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Nonprofit sues Fairbanks North Start Borough, citing discrimination

Posted: Wednesday, November 07, 2001

FAIRBANKS (AP) -- A nonprofit is suing the Fairbanks North Star Borough, citing discrimination against the disabled.

Presbyterian Hospitality House contends that the borough limits housing opportunities for those recovering from physical, mental, emotional or legal weaknesses by requiring permits for special housing.

The nonprofit has opened an emergency shelter in a Fairbanks neighborhood and wants to house up to five homeless teen-agers. The Borough Assembly, however, rejected the request for that many people. The nonprofit continues to house two teens, which does not require a license.

The borough has not yet answered Hospitality House's complaint. Borough attorney Ardith Lynch said she could not comment about the case, the Fairbanks Daily News-Miner reported.

Michael Walleri, the nonprofit's attorney, said ''a real unfriendly legal environment'' exists toward people who need group home services. ''A minority of residents can keep a group home out of an area under the code.''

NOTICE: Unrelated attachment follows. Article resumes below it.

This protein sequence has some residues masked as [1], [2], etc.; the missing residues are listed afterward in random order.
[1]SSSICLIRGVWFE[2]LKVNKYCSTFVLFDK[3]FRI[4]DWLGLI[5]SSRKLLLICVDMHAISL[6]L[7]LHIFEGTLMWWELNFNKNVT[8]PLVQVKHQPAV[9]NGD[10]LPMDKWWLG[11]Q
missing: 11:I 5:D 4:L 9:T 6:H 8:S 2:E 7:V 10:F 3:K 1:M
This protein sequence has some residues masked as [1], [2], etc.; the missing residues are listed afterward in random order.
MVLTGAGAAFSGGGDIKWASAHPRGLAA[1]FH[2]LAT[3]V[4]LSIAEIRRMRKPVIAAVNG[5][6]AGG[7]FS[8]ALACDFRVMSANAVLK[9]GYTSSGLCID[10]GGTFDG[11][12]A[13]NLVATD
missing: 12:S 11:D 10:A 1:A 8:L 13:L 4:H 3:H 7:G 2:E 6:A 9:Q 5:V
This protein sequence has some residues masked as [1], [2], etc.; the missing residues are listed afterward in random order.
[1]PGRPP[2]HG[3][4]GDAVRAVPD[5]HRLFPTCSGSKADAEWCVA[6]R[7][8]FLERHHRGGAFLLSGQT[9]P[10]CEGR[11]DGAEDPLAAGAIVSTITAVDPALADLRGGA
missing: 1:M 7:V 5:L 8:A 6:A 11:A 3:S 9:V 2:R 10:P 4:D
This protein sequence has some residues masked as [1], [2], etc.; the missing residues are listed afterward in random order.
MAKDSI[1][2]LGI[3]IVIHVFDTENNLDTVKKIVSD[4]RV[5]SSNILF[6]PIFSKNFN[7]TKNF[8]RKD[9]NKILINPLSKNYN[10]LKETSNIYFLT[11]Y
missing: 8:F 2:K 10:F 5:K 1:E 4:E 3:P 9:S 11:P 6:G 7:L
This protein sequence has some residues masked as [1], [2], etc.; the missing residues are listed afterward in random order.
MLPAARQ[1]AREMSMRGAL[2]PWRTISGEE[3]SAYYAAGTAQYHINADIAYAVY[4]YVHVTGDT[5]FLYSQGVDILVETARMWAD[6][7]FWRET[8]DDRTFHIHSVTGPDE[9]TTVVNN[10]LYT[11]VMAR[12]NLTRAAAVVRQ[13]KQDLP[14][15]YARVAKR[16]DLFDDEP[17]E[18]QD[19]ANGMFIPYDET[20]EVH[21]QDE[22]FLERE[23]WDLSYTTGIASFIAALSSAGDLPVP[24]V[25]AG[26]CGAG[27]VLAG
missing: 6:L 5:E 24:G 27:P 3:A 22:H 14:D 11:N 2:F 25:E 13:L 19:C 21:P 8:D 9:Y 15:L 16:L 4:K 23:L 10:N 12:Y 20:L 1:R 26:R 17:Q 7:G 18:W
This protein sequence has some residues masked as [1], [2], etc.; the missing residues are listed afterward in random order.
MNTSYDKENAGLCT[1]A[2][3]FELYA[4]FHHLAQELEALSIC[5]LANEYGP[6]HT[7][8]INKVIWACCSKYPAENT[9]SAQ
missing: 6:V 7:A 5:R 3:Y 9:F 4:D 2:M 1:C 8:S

People not in need of special services can live where they want, Walleri noted.

Hospitality House opened its shelter for homeless teens last year, and problems soon followed.

Some neighbors said Hospitality House employees failed to respond to their inquiries about the shelter and that they didn't properly supervise the teen-age residents.

One neighbor said she saw boys outside smoking.

The complaints led to Hospitality House applying for a permit. The Planning Commission granted a permit with conditions that forced the nonprofit to respond to its neighbors' concerns. The permit was to have been reassessed after a year.

People associated with the shelter said they did not think the nonprofit had to get a permit before opening the shelter, according to transcripts from a Planning Commission hearing on the issue earlier this year. Workers said they had made attempts to communicate with neighbors and sponsored an open house, but no one attended.

Neighbors who had complained about the shelter appealed the Planning Commission's decision, so the issue came before the borough's appeals body, called the Board of Adjustment.

The board, made up of members of the Borough Assembly, overturned the Planning Commission's decision. That led to the lawsuit filed in Fairbanks Superior Court.

Meanwhile, the shelter is now for sale, Walleri said.



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